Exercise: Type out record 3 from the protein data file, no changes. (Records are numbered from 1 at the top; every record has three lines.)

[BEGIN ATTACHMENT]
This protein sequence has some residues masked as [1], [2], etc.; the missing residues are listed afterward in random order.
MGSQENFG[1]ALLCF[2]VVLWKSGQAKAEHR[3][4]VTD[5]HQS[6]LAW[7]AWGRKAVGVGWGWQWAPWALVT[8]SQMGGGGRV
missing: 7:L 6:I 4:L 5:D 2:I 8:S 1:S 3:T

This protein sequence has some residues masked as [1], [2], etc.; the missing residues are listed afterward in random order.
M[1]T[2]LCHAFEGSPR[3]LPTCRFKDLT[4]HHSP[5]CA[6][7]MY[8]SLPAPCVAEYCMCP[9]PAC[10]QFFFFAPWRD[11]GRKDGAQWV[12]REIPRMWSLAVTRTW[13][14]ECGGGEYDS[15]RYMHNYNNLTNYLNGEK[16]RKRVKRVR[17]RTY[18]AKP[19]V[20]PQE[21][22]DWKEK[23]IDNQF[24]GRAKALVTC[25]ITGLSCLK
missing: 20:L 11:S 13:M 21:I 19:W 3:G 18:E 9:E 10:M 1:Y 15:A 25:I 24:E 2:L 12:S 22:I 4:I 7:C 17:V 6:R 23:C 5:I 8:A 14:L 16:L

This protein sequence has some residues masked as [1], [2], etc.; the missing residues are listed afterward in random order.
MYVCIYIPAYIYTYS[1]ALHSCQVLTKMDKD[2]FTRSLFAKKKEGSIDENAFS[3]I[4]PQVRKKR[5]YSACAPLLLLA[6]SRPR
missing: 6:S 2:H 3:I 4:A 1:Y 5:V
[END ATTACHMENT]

This protein sequence has some residues masked as [1], [2], etc.; the missing residues are listed afterward in random order.
MYVCIYIPAYIYTYS[1]ALHSCQVLTKMDKD[2]FTRSLFAKKKEGSIDENAFS[3]I[4]PQVRKKR[5]YSACAPLLLLA[6]SRPR
missing: 6:S 2:H 3:I 4:A 1:Y 5:V